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Data Analysis

Chapter overview

Chapter 5 is concerned with the analysis of the gathered data. Reliability measures and inter-item correlation indices are outlined for each scale. A confirmatory factor analysis is pursued for the new self-leadership scale, the Self-Leadership Skills Inventory (Furtner & Rauthmann, in prep.). Descriptive statistics provide insight in structure of followers’ response behavior of perceptions of leadership behavior and leader-member exchange. Finally, data is examined for heteroskedasticity, multi- collinearity, and common method variance.

Descriptive Statistics and Reliability

In the following section, descriptive characteristics of the follower sample regarding questions on perceived leadership behavior are outlined. For analysis, the response scheme ranged from 1 to 5 (1= not at all, 2 = once in a while, 3 = sometimes, 4 = fairly often, 5 = frequently, if not always). For all responses by followers (n = 372) means, standard deviations, skewness, and kurtosis were computed. Furthermore, scales were tested for reliability indicated by Cronbach alpha scores and mean inter-item correlations. Literature suggests this procedure if multiple- indicator measures are used (Bryman & Bell, 2011, p. 160).

Cronbach’s alpha is commonly used as a statistical method to test an instrument for reliability. Alpha coefficients are interpreted as functions of interrelatedness of items, so-called internal consistency (Cortina, 1993). Reliability is said to be high if a scale (or a set of items) produces similar results under consistent conditions (Field, 2013, p. 708). Interpretation of Cronbach alpha scores has yet often been subject to discussion. Whereas Kline (1999) argues that values of .80 are acceptable for cognitive measures, psychological scales can result in values even lower than .70 and may still be regarded as satisfactory. Nunnally (1978) even states that alpha values of .50 may be regarded sufficient. Cortina (1993) points out that internal consistency is often confused with homogeneity. Homogeneity yet explains the degree of unidimensionality (Green, Lissitz & Mulaik, 1977). In order to provide a clear distinction Cortina (1993) defines alpha as following:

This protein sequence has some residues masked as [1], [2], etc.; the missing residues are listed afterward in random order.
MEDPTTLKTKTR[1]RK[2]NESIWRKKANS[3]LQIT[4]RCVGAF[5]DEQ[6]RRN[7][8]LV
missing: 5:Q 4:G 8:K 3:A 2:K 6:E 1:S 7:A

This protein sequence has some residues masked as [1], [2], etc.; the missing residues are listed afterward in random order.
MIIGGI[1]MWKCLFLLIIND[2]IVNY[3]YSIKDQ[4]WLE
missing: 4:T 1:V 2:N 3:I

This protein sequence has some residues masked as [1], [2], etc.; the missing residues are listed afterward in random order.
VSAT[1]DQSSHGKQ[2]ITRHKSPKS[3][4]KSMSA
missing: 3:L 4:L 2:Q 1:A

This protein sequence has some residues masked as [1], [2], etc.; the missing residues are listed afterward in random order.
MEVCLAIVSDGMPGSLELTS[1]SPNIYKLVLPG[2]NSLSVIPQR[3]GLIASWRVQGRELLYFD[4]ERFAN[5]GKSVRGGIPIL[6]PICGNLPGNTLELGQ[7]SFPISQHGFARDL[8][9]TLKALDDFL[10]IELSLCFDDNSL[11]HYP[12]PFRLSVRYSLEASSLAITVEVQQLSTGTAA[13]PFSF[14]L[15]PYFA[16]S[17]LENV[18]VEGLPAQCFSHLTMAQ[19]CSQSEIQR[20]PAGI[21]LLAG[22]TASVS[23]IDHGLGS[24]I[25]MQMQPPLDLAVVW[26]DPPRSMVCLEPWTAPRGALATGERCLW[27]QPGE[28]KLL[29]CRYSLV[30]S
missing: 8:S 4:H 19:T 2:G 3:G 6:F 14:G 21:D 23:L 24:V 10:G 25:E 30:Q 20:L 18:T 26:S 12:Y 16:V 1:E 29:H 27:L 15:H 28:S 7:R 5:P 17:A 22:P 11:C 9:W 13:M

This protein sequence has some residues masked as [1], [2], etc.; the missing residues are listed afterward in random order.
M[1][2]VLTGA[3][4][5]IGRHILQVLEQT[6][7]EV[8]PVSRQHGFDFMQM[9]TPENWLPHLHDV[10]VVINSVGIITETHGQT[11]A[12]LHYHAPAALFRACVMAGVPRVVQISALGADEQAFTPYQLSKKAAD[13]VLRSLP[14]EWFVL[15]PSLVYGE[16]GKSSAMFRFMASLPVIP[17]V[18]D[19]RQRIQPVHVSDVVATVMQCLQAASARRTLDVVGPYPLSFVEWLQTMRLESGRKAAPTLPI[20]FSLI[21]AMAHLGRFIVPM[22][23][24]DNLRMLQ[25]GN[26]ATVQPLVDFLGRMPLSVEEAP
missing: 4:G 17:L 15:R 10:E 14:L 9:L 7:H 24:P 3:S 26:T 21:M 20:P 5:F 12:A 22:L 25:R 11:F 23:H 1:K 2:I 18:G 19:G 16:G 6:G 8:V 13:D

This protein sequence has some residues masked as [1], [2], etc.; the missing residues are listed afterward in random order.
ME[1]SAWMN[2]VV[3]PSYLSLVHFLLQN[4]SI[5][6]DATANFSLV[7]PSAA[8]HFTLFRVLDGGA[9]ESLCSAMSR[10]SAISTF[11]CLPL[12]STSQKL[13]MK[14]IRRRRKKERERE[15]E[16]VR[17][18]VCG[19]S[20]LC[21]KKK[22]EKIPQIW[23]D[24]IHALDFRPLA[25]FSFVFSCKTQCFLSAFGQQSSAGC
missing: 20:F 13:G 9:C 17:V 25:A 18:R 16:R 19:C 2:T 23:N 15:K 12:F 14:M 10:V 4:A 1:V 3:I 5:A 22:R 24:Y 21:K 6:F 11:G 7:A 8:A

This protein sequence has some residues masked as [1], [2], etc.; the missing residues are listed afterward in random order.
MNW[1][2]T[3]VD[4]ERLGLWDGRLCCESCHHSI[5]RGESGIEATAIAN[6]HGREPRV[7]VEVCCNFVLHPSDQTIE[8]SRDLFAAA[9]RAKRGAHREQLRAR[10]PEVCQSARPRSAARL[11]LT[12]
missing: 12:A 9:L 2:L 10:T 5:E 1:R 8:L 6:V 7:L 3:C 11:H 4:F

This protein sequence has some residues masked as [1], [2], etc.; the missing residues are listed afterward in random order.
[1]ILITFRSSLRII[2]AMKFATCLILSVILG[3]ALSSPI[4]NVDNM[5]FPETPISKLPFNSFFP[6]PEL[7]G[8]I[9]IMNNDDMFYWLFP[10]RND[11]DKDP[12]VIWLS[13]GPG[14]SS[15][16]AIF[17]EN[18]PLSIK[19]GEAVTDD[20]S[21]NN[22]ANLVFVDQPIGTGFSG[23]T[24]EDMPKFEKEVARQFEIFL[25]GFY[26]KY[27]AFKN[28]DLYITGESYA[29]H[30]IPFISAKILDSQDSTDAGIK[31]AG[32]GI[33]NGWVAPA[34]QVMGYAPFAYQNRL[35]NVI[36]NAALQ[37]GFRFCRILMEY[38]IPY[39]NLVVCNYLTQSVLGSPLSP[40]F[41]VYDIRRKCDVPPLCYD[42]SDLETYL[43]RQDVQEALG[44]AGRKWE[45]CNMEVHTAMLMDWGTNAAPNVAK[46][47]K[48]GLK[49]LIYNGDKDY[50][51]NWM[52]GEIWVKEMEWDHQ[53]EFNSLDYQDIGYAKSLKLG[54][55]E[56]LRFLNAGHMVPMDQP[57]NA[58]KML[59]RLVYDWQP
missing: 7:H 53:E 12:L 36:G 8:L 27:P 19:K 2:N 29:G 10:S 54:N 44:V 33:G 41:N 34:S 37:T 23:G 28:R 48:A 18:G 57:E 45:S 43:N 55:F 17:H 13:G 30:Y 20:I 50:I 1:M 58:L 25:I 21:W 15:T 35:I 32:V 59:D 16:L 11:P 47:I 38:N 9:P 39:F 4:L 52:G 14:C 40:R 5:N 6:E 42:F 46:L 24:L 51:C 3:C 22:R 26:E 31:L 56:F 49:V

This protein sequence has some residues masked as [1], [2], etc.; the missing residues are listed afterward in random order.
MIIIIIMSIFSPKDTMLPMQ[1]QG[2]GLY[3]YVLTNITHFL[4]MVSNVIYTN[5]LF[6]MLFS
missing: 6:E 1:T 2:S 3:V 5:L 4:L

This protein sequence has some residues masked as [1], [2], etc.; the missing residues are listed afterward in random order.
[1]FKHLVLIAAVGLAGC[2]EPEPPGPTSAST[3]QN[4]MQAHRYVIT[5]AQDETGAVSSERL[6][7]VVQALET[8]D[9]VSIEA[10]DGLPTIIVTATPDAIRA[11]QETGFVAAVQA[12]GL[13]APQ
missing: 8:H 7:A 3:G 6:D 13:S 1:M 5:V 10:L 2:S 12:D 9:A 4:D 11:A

It is a function of the extent to which items in a test have high communali- ties and thus low uniqueness. It is also a function of interrelatedness, although one must remember that this does not imply unidimensionality or homogeneity. (Cortina, 1993, p. 100)

© Springer Fachmedien Wiesbaden 2017

N. Poser, Distance Leadership in International Corporations,

Advances in Information Systems and Business Engineering,

DOI 10.1007/978-3-658-15223-9_5

Literature on mean inter-item-correlation is divided on interpretation of correlation values. Clark and Watson (1995, p. 114) recommend inter-item correlations to range between .15 and .50, whereas an earlier study proposes values between .20 and .40 (Briggs & Cheek, 1986). The researchers explain that narrower constructs might be subject to higher inter-item correlation than others. High item correlations usually claim that a construct possesses a high degree of internal consistency. On the other hand, extendedly high correlations among measures may indicate that items are describing the construct too narrowly by causing redundancy of the remaining items (Briggs & Cheek, 1986, p. 114).

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